In Part IV, the contributors to (Web)Sites of Resistance explore the various ways of building online communities, in and outside of academia.
In the video blog “We Are the Media,” Mary C. Matthews details her experience in the world of video blogging, examining the ways in which women journalists are able to share intimate experiences through the video blog.
Hosu Kim’s “A Flickering Motherhood: Korean Birthmothers' Internet Community” explores the online support networks built by Korean mothers who gave their children up for adoption. Kim examines a nontraditional type of “virtual mothering” expressed by these women, which is enabled by an “epistemological and ontological shift from a human-centered paradigm” that “opens the possibility of a new body politics in this age of global teletechnology.” Kim also argues that the very existence of these communities “demands a critical examination of the practice of transnational adoption and women's sexuality in a transnational feminist framework.”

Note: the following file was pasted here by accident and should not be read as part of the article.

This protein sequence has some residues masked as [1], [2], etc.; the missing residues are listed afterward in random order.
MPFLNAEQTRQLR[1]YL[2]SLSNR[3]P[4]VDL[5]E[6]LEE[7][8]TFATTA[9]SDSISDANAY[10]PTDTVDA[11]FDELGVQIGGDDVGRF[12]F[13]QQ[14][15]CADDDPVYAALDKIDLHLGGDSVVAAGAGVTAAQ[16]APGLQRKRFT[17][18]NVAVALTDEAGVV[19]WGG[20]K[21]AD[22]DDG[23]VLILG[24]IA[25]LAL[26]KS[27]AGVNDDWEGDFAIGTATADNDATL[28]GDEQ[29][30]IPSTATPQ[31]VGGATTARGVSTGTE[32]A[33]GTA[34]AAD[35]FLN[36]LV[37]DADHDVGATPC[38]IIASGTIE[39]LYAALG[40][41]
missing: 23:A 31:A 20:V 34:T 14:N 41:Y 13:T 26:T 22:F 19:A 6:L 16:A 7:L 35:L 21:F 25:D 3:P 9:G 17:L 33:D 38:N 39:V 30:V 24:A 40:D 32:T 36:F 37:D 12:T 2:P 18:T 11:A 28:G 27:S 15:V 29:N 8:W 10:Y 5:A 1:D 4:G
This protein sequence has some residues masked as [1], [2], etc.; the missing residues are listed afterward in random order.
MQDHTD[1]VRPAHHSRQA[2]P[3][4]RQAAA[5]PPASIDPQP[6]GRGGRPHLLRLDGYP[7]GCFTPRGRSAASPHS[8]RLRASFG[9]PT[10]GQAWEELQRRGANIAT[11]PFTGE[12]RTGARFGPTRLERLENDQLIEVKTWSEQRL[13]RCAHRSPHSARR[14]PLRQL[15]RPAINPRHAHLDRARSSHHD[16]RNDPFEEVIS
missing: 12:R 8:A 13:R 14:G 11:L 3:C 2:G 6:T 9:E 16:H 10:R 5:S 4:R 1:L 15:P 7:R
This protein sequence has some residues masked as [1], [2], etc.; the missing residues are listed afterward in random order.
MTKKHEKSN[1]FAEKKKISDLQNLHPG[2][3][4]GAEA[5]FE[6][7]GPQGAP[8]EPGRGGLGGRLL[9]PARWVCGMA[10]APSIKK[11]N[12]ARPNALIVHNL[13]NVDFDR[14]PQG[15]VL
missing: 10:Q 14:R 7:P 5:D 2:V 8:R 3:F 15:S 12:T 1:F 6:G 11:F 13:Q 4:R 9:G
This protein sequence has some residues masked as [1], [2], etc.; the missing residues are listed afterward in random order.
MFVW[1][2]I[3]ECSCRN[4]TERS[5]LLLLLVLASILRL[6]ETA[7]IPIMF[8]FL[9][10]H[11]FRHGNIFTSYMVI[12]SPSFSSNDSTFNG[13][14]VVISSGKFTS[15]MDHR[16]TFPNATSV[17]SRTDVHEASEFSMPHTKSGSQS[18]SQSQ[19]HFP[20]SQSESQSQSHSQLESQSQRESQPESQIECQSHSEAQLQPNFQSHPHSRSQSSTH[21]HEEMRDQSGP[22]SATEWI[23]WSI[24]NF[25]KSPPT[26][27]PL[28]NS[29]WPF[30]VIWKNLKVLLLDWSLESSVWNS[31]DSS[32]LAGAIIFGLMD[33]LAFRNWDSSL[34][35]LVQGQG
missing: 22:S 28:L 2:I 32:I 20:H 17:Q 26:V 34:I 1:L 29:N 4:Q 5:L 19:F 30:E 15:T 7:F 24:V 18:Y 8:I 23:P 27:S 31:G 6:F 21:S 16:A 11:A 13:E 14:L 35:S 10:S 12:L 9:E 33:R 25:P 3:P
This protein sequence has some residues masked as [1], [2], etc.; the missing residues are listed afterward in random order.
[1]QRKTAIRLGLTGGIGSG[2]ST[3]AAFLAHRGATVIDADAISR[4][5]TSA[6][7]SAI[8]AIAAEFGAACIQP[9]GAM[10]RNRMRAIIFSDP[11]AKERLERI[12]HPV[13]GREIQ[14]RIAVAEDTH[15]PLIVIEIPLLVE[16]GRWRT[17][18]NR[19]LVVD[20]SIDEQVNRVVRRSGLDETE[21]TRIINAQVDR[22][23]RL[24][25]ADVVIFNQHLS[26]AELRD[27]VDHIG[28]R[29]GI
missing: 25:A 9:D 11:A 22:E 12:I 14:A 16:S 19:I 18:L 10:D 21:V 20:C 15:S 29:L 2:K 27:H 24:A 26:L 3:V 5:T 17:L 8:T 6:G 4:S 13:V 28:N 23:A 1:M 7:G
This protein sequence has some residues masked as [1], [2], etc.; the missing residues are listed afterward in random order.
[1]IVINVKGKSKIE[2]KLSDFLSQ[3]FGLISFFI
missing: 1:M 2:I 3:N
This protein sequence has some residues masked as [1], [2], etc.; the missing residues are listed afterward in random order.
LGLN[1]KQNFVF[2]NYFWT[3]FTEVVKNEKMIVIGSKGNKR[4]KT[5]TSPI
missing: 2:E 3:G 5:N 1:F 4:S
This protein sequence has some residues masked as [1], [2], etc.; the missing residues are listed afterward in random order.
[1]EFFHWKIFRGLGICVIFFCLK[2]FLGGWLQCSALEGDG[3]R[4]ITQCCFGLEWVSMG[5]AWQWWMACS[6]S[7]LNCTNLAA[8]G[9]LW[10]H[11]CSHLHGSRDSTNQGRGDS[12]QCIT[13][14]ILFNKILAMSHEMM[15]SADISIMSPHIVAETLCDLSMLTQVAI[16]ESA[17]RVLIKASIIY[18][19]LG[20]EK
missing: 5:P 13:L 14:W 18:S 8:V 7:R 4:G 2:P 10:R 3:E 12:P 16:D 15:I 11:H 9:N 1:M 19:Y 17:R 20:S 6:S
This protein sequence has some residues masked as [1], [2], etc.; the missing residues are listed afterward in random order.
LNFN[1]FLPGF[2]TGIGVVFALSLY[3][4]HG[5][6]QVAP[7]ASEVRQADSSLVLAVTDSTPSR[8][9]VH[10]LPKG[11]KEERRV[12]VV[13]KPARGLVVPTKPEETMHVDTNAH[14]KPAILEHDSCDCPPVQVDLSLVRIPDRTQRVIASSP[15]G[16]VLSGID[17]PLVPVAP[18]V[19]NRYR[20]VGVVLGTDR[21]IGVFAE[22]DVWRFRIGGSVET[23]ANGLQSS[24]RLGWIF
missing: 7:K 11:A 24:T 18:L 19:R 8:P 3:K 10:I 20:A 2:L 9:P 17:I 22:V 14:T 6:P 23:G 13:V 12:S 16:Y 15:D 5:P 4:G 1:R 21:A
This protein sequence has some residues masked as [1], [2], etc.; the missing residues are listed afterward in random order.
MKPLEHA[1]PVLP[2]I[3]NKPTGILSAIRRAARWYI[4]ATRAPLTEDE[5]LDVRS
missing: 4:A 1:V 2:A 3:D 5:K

In “The Little FemBlog that Wasn't,” Shira Tarrant explores lessons learned from her experience using blogs in the classroom. This article should be especially useful for those thinking of using the blog to supplement & enhance class discussion. For those interested in learning more, we have also provided a “S&F Online in the classroom” section on the Scholar & Feminist website.